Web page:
• Significance Of Archimedes's Contribution To Mathematics

    601 Words  | 2 Pages

    Contribution of Mathematics Field Archimedes had huge contribution in mathematics filed since he loved mathematics so much. He used his entire life to discover the mathematics field. He has contribution in integral calculus, calculate the value of pie and fluid displacement. One of his contributions in mathematics fields are invention of integral calculus and recorded in a text named Method. In the text of Method contains many of his researches such as the determination of the area of parabola, the

  • Calculus and Its Use in Everyday Life

    1302 Words  | 3 Pages

    discovery of integral calculus, which is still expanding. The first mathematicians came from Egypt, where they discovered the rule for the volume of a pyramid and approximation of the area of a circle. Later, Greeks made tremendous discoveries. Archimedes extended the method of inscribed and circumscribed figures by means of heuristic, which are rules that are specific to a given problem and can therefore help guide the search. These arguments involved parallel slices of figures and the laws of the

  • history of algebra

    1187 Words  | 3 Pages

    Papyrus that described the Egyptian mathematic system of division and multiplication. Pythagoras, Euclid, Archimedes, Erasasth, and other great mathematicians followed Ahmes (“Letters”). Although not very important to the development of algebra, Archimedes (212BC – 281BC), a Greek mathematician, worked on calculus equations and used geometric proofs to prove the theories of mathematics (“Archimedes”). Although little is known about him, Diophantus (200AD – 284AD), an ancient Greek mathematician, studied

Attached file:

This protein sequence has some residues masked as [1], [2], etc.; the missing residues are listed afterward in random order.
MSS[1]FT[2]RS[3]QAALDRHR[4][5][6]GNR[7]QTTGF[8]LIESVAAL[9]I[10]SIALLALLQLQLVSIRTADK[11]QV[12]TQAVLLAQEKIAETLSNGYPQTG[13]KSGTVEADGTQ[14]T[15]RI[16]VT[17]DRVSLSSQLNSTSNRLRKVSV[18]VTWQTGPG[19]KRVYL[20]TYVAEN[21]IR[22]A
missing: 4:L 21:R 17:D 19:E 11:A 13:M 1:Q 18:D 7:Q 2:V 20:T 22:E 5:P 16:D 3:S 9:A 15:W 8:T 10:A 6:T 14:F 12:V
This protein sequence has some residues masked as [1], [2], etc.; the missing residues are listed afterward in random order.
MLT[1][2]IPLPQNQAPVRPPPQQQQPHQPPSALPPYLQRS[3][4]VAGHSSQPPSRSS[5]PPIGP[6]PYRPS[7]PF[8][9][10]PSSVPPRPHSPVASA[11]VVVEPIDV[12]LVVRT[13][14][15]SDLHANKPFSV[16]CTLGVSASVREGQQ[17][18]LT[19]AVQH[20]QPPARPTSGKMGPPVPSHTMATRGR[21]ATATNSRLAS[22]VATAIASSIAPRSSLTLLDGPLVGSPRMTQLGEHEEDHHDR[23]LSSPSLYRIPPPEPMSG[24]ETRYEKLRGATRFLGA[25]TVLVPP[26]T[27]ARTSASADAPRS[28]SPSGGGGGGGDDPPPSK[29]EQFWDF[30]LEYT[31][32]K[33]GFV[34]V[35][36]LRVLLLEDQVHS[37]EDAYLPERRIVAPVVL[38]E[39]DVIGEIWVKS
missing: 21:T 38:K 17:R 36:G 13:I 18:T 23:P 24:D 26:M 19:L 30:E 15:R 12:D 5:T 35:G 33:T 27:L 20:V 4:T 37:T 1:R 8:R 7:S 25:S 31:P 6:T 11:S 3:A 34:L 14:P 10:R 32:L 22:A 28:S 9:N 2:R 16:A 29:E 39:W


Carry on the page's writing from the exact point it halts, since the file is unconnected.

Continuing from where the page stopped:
• Physics of Boating

    1131 Words  | 3 Pages

    force of gravity (9.8 m/s^2), V= volume of the submerged object All object displace fluid when in a liquid, because no two objects can occupy the same space at the same time. Archimedes principle states that the magnitude of the buoyant force always equals the weight of the fluid displaced by the object. Archimedes Principle Fb=Mw Where Fb= magnitude of buoyant force and Mw= mass of the water displaced. (Equations taken from Physics for Scientists) Buoyancy can be applied to boats

  • Galileo Galilei

    750 Words  | 2 Pages

    doctor and brought him home to Florence. He was never really interested in medicine and studied mathematics at the University of Pisa. He was especially interested in famous mathematicians like Euclid (geometry) and Archimedes. In fact in 1586 he wrote his first book about one of Archimedes theories. He eventually became head of mathematics at the University of Pisa where he first wrote about a very important idea that he developed. It was about using experiments to test theories. He wrote about falling

  • Greek Contributions

    1476 Words  | 3 Pages

    Major Greek contributions include astronomy, optics, and acoustics, along with major advances in mathematics. Science in ancient Greece was based on logical thinking and mathematics. The Greeks were very interested to know about the world, the heavens, and themselves. Greek geniuses were articulate thinkers. (Pg. 55, Society and Technological Change) The Greek philosophers were very much drawn to mathematics. They invented its generality, analyzed its premises, and made notable discoveries